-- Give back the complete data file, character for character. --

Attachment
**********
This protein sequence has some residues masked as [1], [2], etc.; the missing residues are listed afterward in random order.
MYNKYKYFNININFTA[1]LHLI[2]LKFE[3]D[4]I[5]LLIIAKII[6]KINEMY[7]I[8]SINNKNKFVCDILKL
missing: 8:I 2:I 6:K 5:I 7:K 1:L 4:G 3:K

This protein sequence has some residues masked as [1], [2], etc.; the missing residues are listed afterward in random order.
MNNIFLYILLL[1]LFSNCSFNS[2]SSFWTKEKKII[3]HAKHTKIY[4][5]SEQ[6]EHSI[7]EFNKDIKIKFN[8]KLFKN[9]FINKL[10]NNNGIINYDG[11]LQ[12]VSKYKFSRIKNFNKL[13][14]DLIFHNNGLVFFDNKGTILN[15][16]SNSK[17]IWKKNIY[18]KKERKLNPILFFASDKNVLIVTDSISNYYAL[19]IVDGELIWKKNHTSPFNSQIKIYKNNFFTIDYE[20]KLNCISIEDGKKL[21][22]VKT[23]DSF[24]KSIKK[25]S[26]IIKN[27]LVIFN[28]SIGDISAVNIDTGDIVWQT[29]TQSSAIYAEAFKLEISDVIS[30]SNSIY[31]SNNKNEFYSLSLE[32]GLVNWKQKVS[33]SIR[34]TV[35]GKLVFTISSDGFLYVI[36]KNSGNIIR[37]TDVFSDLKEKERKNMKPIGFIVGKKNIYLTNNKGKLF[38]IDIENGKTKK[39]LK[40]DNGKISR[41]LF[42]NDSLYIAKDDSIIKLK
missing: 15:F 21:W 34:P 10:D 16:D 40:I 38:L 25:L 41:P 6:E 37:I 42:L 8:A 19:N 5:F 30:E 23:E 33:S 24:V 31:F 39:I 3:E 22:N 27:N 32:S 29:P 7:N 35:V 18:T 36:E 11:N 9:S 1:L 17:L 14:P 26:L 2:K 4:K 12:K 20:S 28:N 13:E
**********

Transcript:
This protein sequence has some residues masked as [1], [2], etc.; the missing residues are listed afterward in random order.
MYNKYKYFNININFTA[1]LHLI[2]LKFE[3]D[4]I[5]LLIIAKII[6]KINEMY[7]I[8]SINNKNKFVCDILKL
missing: 8:I 2:I 6:K 5:I 7:K 1:L 4:G 3:K

This protein sequence has some residues masked as [1], [2], etc.; the missing residues are listed afterward in random order.
MNNIFLYILLL[1]LFSNCSFNS[2]SSFWTKEKKII[3]HAKHTKIY[4][5]SEQ[6]EHSI[7]EFNKDIKIKFN[8]KLFKN[9]FINKL[10]NNNGIINYDG[11]LQ[12]VSKYKFSRIKNFNKL[13][14]DLIFHNNGLVFFDNKGTILN[15][16]SNSK[17]IWKKNIY[18]KKERKLNPILFFASDKNVLIVTDSISNYYAL[19]IVDGELIWKKNHTSPFNSQIKIYKNNFFTIDYE[20]KLNCISIEDGKKL[21][22]VKT[23]DSF[24]KSIKK[25]S[26]IIKN[27]LVIFN[28]SIGDISAVNIDTGDIVWQT[29]TQSSAIYAEAFKLEISDVIS[30]SNSIY[31]SNNKNEFYSLSLE[32]GLVNWKQKVS[33]SIR[34]TV[35]GKLVFTISSDGFLYVI[36]KNSGNIIR[37]TDVFSDLKEKERKNMKPIGFIVGKKNIYLTNNKGKLF[38]IDIENGKTKK[39]LK[40]DNGKISR[41]LF[42]NDSLYIAKDDSIIKLK
missing: 15:F 21:W 34:P 10:D 16:D 40:I 38:L 25:L 41:P 6:E 37:I 42:L 8:A 19:N 5:F 30:E 23:E 33:S 24:V 31:F 39:I 3:E 22:N 27:N 32:S 29:P 7:N 35:V 18:T 36:E 11:N 9:S 1:L 17:L 14:P 26:L 2:K 4:K 12:K 20:S 28:N 13:E